You will be closely monitored while being on a clinical trial, which will give you security knowing that your symptoms are being thoroughly observed by experts in the field. Participation on a clinical trial also allows you to develop relationships with the research team who can help guide your treatment, answer your questions, and make sure you are involved in your care.
What happens if I am interested in a clinical trial?
If you are interesting in pursuing a clinical trial as part of your cancer therapy, one of the first things you will do is obtain an Informed Consent Form, which provides a detailed description of the study, any possible risks and benefits of participating, and information about any financial obligations you may incur by participating.
Your physician and research staff will make sure you are completely educated before the trial begins and answer any questions you may have before and during the trial, including:
- What is the purpose of the trial? Why do researchers believe this treatment may work?
- What kinds of tests and treatments are involved in the trial?
- What are the possible risks or side effects of this treatment?
- How will the trial affect my daily life?
- Do I have to pay for any of the treatments? What costs will my health insurance cover?
- If I benefit from this intervention, will I be allowed to continue receiving it after the trial ends?
- Who will oversee my medical care while I am participating in the trial?
What should I expect on a clinical trial?
Once you have consented, you are enrolled on to the clinical trial.
There is a lot that happens during the trial process, but your physician and trial specialist will be in constant contact to walk you through before, during, and after your treatment so that you fully understand what is happening throughout your therapy.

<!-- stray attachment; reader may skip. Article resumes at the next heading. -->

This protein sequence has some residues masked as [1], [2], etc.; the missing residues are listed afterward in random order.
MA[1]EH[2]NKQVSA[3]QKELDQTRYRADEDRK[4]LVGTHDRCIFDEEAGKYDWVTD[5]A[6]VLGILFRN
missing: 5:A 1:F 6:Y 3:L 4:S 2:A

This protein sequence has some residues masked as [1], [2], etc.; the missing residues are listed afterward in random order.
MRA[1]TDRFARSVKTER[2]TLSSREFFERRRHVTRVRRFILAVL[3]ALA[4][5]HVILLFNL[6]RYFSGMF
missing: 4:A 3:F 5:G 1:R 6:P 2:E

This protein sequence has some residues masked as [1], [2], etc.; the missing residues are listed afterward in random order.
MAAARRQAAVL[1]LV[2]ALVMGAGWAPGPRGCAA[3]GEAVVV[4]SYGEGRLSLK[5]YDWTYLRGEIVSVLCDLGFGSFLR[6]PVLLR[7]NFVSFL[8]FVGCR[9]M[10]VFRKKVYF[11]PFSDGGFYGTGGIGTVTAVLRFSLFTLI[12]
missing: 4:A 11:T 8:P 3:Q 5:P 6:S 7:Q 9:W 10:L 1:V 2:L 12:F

You will meet with a wide array of clinical professionals who will monitor your progress throughout the trial. This may include blood work, performing electrocardiograms, as well as administering both oral and IV drugs, as needed.
When you come in for routine treatment, you will meet with your physician and trial specialist to gather any side effects and review symptoms that you may be experiencing, report any medications that you have taken and when you have taken them, and even fill out things like Quality of Life Questionnaires, which simply asks about lifestyle changes while on treatment.
Your physician will treat your specific disease throughout the entire process, and if there is a point where it no longer make sense to continue the treatment, your physician will stop and begin to use different therapies.
Clinical trials are completely voluntary. You can withdraw at any point and it will not have any effect on your medical care. If you do decide to withdraw from a clinical trial, your care team will ensure that you are receiving medical care and will pursue other options.
Clinical trials are a crucial component to developing new therapies both to benefit our current patients and our patients in the future, and allow us to take the next step in the fight against cancer.